1. Verb-ing post comma modifies the preceding clause and doer of the action is the subject of the preceding clause. Here the subject is "moth" while "bears" are performing the act of "overturning"
2. No clear antecedent for "them"
3. "overturning rocks" is not parallel with "they consume"


D. bears, and they overturn rocks to find them and consume up to

1. "No clear antecedent for "them"
2. That the bears "overturn" rocks to find them and "consume up to" are not independent actions. Usage of "and" is wrong here.


E. bears, which overturn rocks to find the insects, consuming as many as

Looks okay. It correct the errors pointed above.
"Consuming" is modifying the subject of the preceding clause, "which" and "which" refers to "bears"
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Re: The army cutworm moth is a critical source of fat for many of Yellowst  [#permalink]

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Re: The army cutworm moth is a critical source of fat for many of Yellowst  [#permalink]

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New post 21 Feb 2019, 10:51
imaru wrote:
The army cutworm moth is a critical source of fat for many of Yellowstone National Park's grizzly bears; they overturn rocks to find them and consuming as many as 40,000 apiece in a single day.

A. bears; they overturn rocks to find them and consuming as many as

B. bears [;] overturning rocks to find the insects, consuming up to

C. bears, overturning rocks to find them and they consume as many as

D. bears, and they overturn rocks to find them and consume up to

E. bears, which overturn rocks to find the insects, consuming as many as

Although the discussion of participial modifiers [comma + verbING] is fruitful,
it is probably quicker to use these concept areas to eliminate four incorrect answers

• pronoun disagreement (NOT ambiguity), and
• a semicolon used incorrectly

The sentence means that a certain kind of worm is a critical source of fat for grizzly bears—so critical
that grizzly bears overturn rocks to find and consume thousands of these insects each day.

Split #1: The army cutworm, singular, vs. pronoun THEM, plural

Ignore pronoun ambiguity.
We know what "them" is supposed to mean: the bugs that the bears eat.
Because two options use "the insects," check the pronoun THEM for antecedent disagreement or non-existence.

Options A, C, and D contain pronoun disagreement.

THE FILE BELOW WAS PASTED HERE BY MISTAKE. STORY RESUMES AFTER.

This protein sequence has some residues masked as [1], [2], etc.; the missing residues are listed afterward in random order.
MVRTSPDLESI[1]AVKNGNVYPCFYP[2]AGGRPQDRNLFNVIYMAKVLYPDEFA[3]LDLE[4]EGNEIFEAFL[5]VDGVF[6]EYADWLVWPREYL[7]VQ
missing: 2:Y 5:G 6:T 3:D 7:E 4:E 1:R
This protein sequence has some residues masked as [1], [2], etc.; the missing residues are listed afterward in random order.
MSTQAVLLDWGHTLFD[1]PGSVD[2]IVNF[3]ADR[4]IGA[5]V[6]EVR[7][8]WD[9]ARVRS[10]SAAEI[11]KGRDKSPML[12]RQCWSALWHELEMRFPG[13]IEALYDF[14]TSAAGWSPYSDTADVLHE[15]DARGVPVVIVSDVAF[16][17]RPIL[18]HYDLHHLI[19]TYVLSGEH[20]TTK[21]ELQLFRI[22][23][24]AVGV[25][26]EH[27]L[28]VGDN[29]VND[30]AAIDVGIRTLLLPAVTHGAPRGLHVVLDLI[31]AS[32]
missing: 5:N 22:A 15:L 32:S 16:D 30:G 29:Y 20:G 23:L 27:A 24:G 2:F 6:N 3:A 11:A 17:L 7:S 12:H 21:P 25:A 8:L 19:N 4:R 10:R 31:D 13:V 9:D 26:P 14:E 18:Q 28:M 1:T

GMAC often tolerates pronoun ambiguity.
Occasionally GMAC tolerates ambiguity even if two forms of a similar pronoun are used.

GMAC never tolerates disagreement between pronoun and antecedent.

In the underlined portion, as usual, GMAC gives a clue about whether
"the critical source of fat" for grizzly bears is singular or plural.

The moth is singular. (The verb that follows the moth is singular: IS.)

Options A, C, and D incorrectly use the plural pronoun them to refer to the bugs that the bears eat.
Eliminate A, C, and D

Split #2: Semicolons must separate two full independent clauses

The RHS of B is not a complete sentence—the RHS is not an independent clause,
because that RHS has neither subject nor verb,
and an independent clause requires both.

RHS of semicolon in B: overturning rocks to find the insects, consuming up to 40,000 apiece in a single day.
-- No subject.
-- No verb. Participial verbals (verbINGs and verbEDs) are not working verbs.
Wrong, no working verb: The leader spreading discontent and hatred.
Correct, contains a working verb: The leader spread discontent and hatred.

Do not worry about whether the verbING can "hop over" the semicolon (it cannot).
The right hand side of the semicolon is not a full sentence. End of story.

The semicolon in B incorrectly contains one clause that is not a full independent clause.
Eliminate B.

By POE, the answer is E

• Check. Does E have errors?

PRONOUN ISSUE?
No. In E, the sentence sensibly uses "the insects" to refer to what the bears eat.

COMMA + WHICH?
Correct. That structure modifies the immediately preceding noun, bears.
Which can always refer to non-human nouns.
-- Which can never refer to people. We use who for people.

COMMA + WHICH = a non-essential modifier set off by a comma
If we remove the non-essential modifier (comma + which), the sentence still makes sense.
We could end the sentence this way and retain the core meaning of the sentence:
The army cutworm moth is a critical source of fat for many of Yellowstone National Park's grizzly bears.

The answer is E
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Re: The army cutworm moth is a critical source of fat for many of Yellowst   [#permalink] 21 Feb 2019, 10:51